Re: [AMBER] Adenine in water

From: Jason Swails <>
Date: Sun, 21 Mar 2010 02:41:35 -0400

On Fri, Mar 19, 2010 at 9:42 AM, ros <> wrote:
> Hello Amber users!
> I am trying to simulate the interactions of adenine in water but I dont know
> how to set up the constant volume (NVT ? NTB=1?) conditions so the
> simulation does not "dilute" in space.  How can I set up a box of, for

Not quite sure what you mean here... NVT is simulated by setting
ntb=1. Particles do diffuse out of the periodic box (but then they
diffuse into the other side of the periodic box, since technically an
infinite number of systems are being simulated). NVT simply means
that the dimensions of the periodic box won't be changing (and your
concentration will remain constant). It seems fairly straightforward
to calculate an experimental concentration-- just find the volume of
your box and the number of moles of solute you have (moles / volume).

Also, rather than putting multiple solvent particles in a 15x15 box to
increase the concentration, I would probably just shrink the box
(unless of course there are reasons that you can't/don't want to).
You can also use "combine" in leap to add more copies of a pdb
structure to a unit without needing to add another copy to your PDB.
It may be helpful to use xleap here so you can visualize the system
and move them away from one another if you do make copies. You can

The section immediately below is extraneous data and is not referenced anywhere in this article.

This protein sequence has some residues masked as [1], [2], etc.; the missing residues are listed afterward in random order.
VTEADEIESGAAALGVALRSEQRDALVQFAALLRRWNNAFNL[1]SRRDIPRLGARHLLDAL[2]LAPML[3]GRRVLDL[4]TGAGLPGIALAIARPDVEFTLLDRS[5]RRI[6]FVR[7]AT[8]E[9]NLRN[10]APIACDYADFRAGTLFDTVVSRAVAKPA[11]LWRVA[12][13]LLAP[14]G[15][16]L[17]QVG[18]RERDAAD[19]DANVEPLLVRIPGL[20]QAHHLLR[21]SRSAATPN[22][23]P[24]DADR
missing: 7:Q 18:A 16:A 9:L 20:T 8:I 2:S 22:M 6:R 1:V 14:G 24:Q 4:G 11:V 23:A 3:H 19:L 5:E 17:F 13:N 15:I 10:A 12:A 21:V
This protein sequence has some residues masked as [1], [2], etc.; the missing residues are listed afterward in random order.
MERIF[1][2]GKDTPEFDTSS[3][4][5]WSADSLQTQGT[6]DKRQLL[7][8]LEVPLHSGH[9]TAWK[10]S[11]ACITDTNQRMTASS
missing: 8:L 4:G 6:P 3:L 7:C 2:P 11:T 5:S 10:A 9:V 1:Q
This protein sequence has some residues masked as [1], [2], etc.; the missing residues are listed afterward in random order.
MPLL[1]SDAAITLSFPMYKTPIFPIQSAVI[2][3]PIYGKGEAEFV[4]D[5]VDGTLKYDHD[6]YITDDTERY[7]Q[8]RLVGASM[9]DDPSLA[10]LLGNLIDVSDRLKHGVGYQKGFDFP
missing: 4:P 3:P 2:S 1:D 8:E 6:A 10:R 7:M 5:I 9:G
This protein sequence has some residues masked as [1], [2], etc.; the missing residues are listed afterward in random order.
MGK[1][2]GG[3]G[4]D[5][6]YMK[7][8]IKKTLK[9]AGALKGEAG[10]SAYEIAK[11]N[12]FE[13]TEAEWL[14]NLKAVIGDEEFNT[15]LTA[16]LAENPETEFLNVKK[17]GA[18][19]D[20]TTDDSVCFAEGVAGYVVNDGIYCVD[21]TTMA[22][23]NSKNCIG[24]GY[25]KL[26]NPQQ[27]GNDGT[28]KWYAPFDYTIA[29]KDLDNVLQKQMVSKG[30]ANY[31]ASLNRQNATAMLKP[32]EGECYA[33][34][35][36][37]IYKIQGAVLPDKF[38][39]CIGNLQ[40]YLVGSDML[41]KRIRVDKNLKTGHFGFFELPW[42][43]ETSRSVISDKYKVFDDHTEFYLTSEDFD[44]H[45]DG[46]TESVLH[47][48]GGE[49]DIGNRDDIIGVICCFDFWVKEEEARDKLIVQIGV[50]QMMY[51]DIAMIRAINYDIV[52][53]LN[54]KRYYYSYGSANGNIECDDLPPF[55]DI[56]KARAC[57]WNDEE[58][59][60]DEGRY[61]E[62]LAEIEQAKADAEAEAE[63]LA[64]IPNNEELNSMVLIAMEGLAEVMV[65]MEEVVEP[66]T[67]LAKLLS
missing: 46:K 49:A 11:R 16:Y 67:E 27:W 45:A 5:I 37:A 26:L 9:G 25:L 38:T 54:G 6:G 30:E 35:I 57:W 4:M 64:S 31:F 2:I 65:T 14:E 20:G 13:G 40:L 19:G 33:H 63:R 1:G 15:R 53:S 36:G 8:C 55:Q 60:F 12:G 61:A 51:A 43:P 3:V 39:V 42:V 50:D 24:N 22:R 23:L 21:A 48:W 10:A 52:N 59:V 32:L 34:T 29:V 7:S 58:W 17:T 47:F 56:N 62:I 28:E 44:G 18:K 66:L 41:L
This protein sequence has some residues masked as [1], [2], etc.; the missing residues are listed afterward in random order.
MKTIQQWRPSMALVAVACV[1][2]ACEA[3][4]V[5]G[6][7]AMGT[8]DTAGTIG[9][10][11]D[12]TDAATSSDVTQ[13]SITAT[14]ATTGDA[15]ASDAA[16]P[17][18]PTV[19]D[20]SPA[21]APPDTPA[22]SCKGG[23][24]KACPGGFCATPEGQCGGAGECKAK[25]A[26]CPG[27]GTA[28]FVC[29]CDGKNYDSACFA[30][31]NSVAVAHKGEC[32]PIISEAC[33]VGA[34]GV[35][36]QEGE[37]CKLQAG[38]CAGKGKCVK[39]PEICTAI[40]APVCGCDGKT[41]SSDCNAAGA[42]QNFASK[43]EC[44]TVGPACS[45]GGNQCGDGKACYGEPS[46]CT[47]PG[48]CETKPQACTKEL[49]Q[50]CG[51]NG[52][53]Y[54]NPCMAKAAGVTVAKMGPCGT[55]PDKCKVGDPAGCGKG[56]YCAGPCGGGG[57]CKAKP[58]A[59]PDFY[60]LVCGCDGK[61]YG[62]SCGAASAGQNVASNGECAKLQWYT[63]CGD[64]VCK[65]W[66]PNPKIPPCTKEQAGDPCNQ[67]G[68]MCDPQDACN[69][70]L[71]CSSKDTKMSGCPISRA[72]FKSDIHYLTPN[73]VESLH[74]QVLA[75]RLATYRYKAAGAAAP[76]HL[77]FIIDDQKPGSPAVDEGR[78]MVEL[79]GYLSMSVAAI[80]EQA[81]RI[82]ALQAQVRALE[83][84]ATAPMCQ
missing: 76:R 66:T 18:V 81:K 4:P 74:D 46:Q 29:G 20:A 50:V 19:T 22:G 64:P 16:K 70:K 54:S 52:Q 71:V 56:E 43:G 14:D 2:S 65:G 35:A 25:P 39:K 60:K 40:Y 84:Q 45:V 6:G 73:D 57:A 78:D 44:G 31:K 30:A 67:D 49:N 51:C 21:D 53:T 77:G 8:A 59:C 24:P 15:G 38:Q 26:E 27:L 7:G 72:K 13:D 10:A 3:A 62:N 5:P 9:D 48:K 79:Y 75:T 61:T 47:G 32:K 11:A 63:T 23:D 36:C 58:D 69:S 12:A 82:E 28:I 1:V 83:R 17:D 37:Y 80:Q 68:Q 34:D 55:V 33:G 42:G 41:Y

find good documentation of these features in the ambertools manual.

> example 15x15x15 A so the sim takes place in there?

quick math: 15x15x15 Angstrom is 15 x 15 x 15 = 3375, angstrom ^ 3 is
10^-9 dm ^3, which is 3.375 x 10 ^ -24 L. Putting one particle in
that box gives a concentration of about 0.5 M. Two particles would
double that concentration.

> What is the correct number of molecules to put in a simulation like this?
> For example, I know that in a NMR study, they use concentrations in the
> order of pico-moles.   If you have a box of 15x15x15 A, how many molecules
> you have to put in the initial PDB file?

Simulating true picomolar concentrations would require too large of a
box for most systems. Simulating 1 particle, it would have to be in a
volume 1.66 x 10 ^ -15 L, which is equivalent to about a 10^-5
dm-length box, which is like a 10000x10000x10000 angstrom box. This
is not something you ever see done.

Hope this helps,

Jason M. Swails
Quantum Theory Project,
University of Florida
Ph.D. Graduate Student
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Received on Sun Mar 21 2010 - 00:00:03 PDT
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